For most of us, getting to Denver will involve a plane. If you’ve got frequent flier miles, this might be a good time to burn some of them up. If not, a Texas A&M study found that weekends are the best time to purchase tickets as prices drop nearly 5 percent. Another helpful tool is Bing Travel, which uses Cyberdyne algorithms to predict whether ticket prices will go up or down between now and your travel date.

Staying There:

The easiest way to save on rooming expense is to share a room with someone. If you’re feeling even more thrifty, you could crash on someone’s couch or floor. I mean, if it means CEDIA or no CEDIA, I’d definitely sleep on the floor. Sadly, the Denver YMCA does not accommodate overnight guests. Total bummer, I know.

Getting Around:

One of the awesome things about Denver is that the downtown area is totally clean and easy to navigate and feels safe. There is a free trolley thing called the RTD MallRide that runs the length of the downtown area and drops you off super close to the convention center. (And, from what I recall, one of the pick-ups is in front of a Starbucks. But since we are doing CEDIA on the cheaps, we won’t be drinking any $4-a-cup macro-blend.) If you stay in the downtown area, use this awesome service, which runs from 5:00 a.m. to 1:30 a.m. and enjoy some fresh, mile-high air as you walk around the city.

If you are outside the range of the MallRide, try to stay at a hotel that uses CEDIA’s free shuttle bus system. Totally free and you don’t have to deal with the hassles of parking. If you are at a hotel SO far out of town that there isn’t a shuttle available, take a cab to the closest CEDIA shuttle hotel and then ride for free from there. Yes, it will take a bit longer, but it will save you some ducats, son!

Eating and Drinking:

Ideally you’ll stay at a place that offers a free breakfast. This is your time to eat like it is your last meal before The Hunger Games! And coffee. Lots of coffee. Caffeine keeps the brain sharp and fools the stomach into thinking its busy doing something instead of gnawing on itself. When I’m traveling, I have a motto: “Eat now; you don’t know when you’ll get a chance to eat again.”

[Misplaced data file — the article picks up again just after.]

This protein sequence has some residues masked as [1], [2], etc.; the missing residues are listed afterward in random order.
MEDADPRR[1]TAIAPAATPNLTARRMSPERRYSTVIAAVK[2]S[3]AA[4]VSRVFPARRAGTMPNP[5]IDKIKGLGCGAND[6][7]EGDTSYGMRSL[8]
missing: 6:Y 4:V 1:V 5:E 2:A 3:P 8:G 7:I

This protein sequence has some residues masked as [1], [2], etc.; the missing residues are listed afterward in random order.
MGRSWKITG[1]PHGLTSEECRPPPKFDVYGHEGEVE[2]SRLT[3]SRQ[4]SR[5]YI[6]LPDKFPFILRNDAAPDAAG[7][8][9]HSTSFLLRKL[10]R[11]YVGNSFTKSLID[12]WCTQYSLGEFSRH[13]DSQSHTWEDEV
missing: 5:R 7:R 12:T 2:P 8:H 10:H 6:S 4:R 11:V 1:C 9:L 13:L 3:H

Part of this motto also means we’re gonna skip lunch. We don’t need the extravagance of three meals a day. What are we, Hobbits? And if you did breakfast right, by lunchtime you should be saying, “Oh, God, I seriously still can’t even think about food.”

Now, there are usually plenty of opportunities to grab food on the show floor, and I encourage you to embrace these. Especially when you stumble on free waters; gotta stay hydrated, and water fills the belly. And you know what really makes those “Fun Size” candy bars actually “fun”? Eating like six of them.

At the end of the day, there is usually some booth that starts pouring beer. Find this booth. Find it with the intensity of a white-hot Tommy Lee Jones in The Fugitive. When you get to the front of the line, don’t forget to get an extra beer for “your friend.” (Your friend is you.)

There are usually several options for dining on the cheaps at night. Maybe a rep or manufacturer is taking you out to dinner. If you’re not that cool, there are always parties going on. Sometimes you need to get a pass or ticket at a manufacturer’s booth. Other times it is just a show-up-and-party kind of thing. If all else fails, ask around on the show floor. There’s almost always something going on, and that something nearly always involves free food and drink.

So whatever you need to do to get there, make sure that come September 25 you are in Denver for CEDIA EXPO. I’ll be looking for ya.

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CEDIA blog posts are intended to provide general information and should not be regarded as legal opinions or advice.